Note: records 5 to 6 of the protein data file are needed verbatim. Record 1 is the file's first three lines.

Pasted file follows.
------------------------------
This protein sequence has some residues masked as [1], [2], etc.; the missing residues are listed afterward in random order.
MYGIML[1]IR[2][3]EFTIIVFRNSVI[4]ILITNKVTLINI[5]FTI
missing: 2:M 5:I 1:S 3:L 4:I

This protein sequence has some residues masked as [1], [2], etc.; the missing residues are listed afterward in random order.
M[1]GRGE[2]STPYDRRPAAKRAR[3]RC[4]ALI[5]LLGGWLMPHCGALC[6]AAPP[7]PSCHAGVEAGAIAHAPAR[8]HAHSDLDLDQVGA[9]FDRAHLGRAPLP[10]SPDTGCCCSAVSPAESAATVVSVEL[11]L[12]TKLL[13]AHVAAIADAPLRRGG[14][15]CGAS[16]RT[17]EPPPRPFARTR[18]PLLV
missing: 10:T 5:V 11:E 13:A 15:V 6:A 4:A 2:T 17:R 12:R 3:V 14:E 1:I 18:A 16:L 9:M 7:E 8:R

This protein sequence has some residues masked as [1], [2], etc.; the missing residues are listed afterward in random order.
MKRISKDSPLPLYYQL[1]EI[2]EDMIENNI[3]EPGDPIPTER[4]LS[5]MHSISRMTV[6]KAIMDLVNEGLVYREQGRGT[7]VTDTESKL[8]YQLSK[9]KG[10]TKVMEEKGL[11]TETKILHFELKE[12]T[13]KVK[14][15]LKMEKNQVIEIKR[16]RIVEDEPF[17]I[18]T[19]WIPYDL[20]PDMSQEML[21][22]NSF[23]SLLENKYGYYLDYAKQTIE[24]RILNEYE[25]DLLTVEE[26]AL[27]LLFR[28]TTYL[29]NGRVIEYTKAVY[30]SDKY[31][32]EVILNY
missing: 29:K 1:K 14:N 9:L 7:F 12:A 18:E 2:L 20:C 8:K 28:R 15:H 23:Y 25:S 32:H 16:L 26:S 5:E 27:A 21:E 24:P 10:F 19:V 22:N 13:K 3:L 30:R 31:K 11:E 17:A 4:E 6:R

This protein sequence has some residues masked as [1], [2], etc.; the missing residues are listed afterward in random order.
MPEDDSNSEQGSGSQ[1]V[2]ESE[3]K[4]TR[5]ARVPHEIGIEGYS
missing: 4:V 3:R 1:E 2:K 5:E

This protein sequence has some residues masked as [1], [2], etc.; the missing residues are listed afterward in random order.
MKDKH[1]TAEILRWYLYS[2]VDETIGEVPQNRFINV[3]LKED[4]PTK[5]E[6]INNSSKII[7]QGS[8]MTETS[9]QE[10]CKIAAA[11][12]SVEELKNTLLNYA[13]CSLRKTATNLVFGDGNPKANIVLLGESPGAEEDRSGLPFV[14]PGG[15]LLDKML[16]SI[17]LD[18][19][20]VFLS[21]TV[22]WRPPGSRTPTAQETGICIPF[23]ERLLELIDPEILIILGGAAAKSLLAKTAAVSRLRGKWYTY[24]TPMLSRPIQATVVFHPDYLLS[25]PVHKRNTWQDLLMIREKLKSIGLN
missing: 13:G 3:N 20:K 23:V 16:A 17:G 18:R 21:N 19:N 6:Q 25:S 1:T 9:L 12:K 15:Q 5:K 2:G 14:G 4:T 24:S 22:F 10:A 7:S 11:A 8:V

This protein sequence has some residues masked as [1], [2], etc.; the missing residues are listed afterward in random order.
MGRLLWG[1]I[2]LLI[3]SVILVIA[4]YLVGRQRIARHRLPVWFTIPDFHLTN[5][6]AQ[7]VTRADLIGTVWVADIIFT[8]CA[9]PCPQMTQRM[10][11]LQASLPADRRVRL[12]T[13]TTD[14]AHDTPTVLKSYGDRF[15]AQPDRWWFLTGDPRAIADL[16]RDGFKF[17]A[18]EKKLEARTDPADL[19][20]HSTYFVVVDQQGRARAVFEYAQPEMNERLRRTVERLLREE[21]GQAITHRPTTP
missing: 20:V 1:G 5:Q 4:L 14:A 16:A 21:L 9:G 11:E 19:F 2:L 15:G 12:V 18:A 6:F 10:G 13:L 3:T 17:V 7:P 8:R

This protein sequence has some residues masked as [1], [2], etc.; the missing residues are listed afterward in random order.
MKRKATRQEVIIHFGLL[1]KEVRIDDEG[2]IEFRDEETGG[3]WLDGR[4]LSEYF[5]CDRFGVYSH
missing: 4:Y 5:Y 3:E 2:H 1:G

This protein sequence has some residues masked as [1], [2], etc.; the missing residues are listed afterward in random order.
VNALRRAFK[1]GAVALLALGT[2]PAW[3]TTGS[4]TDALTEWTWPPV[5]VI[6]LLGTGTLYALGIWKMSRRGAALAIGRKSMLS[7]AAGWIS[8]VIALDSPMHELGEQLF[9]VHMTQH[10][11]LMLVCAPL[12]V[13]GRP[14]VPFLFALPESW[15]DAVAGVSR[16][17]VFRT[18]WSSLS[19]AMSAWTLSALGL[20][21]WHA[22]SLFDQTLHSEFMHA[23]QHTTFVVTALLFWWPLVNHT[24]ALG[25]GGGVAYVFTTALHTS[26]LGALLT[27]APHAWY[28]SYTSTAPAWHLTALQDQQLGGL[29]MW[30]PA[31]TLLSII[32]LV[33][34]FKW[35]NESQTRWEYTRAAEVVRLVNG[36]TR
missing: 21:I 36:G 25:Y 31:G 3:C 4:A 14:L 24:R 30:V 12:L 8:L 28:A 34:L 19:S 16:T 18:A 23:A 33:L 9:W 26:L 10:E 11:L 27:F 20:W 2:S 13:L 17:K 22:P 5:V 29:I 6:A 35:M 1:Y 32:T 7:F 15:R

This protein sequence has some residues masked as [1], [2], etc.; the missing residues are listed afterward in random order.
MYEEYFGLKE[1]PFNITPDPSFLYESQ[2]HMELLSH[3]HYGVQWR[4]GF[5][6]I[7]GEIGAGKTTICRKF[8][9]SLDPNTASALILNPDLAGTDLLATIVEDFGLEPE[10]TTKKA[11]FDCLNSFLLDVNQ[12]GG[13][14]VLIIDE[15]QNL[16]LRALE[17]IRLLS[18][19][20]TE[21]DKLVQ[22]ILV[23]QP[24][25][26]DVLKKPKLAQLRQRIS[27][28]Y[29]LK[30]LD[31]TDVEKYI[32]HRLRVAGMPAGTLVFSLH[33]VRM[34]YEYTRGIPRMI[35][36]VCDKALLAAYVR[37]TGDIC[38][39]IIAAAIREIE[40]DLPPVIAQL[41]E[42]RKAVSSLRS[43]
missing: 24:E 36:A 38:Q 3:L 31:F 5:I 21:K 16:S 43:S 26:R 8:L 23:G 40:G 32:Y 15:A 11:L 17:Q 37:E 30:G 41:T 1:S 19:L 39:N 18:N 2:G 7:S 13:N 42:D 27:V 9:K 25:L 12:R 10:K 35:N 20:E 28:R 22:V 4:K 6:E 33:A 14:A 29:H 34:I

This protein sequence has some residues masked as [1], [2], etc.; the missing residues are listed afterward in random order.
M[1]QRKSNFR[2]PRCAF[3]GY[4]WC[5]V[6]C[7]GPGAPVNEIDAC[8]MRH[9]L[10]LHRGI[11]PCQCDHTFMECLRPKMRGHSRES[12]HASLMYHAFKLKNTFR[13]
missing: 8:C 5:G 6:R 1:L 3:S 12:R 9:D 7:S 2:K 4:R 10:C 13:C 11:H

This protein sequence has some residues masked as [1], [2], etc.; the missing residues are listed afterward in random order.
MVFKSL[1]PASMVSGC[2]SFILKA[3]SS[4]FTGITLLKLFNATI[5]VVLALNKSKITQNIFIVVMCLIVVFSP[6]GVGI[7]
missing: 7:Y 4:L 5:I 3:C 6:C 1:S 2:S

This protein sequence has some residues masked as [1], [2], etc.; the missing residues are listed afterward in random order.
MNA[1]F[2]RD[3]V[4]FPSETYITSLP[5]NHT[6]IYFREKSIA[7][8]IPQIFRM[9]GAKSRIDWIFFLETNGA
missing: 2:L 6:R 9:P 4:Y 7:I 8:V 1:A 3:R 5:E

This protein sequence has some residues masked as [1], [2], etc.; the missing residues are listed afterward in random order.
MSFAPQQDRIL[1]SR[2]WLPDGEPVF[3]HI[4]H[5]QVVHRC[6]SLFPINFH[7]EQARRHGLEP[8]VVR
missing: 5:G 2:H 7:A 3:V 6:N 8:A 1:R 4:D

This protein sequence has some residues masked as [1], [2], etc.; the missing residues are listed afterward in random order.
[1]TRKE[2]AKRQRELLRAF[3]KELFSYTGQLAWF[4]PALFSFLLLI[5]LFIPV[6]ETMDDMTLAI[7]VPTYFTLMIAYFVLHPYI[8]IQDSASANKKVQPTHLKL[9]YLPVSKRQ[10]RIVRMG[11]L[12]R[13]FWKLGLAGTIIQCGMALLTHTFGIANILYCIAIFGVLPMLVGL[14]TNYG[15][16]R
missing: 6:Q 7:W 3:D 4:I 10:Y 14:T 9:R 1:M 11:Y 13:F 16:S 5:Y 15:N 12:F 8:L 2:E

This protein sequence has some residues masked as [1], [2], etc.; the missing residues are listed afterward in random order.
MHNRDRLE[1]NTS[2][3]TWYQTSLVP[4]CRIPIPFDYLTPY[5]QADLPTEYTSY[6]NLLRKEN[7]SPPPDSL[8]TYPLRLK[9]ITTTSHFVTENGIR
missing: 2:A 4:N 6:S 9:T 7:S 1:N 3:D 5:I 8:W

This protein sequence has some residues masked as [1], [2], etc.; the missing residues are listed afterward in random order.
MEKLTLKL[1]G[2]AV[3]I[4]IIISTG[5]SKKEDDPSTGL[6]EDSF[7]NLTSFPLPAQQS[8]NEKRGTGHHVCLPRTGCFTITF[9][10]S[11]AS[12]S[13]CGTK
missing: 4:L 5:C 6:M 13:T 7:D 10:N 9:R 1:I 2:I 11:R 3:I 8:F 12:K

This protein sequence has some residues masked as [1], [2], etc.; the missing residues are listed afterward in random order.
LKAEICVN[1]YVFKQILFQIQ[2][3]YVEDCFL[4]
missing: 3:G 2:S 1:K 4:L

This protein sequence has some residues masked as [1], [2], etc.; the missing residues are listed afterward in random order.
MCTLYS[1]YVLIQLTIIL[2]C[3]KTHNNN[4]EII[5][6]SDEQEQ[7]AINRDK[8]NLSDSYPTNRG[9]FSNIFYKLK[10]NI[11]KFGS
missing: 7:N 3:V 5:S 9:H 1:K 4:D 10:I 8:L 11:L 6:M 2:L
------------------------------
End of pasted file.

This protein sequence has some residues masked as [1], [2], etc.; the missing residues are listed afterward in random order.
MKDKH[1]TAEILRWYLYS[2]VDETIGEVPQNRFINV[3]LKED[4]PTK[5]E[6]INNSSKII[7]QGS[8]MTETS[9]QE[10]CKIAAA[11][12]SVEELKNTLLNYA[13]CSLRKTATNLVFGDGNPKANIVLLGESPGAEEDRSGLPFV[14]PGG[15]LLDKML[16]SI[17]LD[18][19][20]VFLS[21]TV[22]WRPPGSRTPTAQETGICIPF[23]ERLLELIDPEILIILGGAAAKSLLAKTAAVSRLRGKWYTY[24]TPMLSRPIQATVVFHPDYLLS[25]PVHKRNTWQDLLMIREKLKSIGLN
missing: 13:G 3:N 20:K 23:V 16:A 17:G 18:R 21:N 19:N 6:Q 25:S 1:T 9:L 12:K 15:Q 5:K 2:G 14:G 4:T 24:S 22:F 10:A 7:S 11:A 8:V

This protein sequence has some residues masked as [1], [2], etc.; the missing residues are listed afterward in random order.
MGRLLWG[1]I[2]LLI[3]SVILVIA[4]YLVGRQRIARHRLPVWFTIPDFHLTN[5][6]AQ[7]VTRADLIGTVWVADIIFT[8]CA[9]PCPQMTQRM[10][11]LQASLPADRRVRL[12]T[13]TTD[14]AHDTPTVLKSYGDRF[15]AQPDRWWFLTGDPRAIADL[16]RDGFKF[17]A[18]EKKLEARTDPADL[19][20]HSTYFVVVDQQGRARAVFEYAQPEMNERLRRTVERLLREE[21]GQAITHRPTTP
missing: 20:V 1:G 5:Q 4:L 14:A 16:A 21:L 9:G 11:E 19:F 2:L 15:G 12:V 18:A 6:F 10:G 13:L 3:T 17:V 7:P 8:R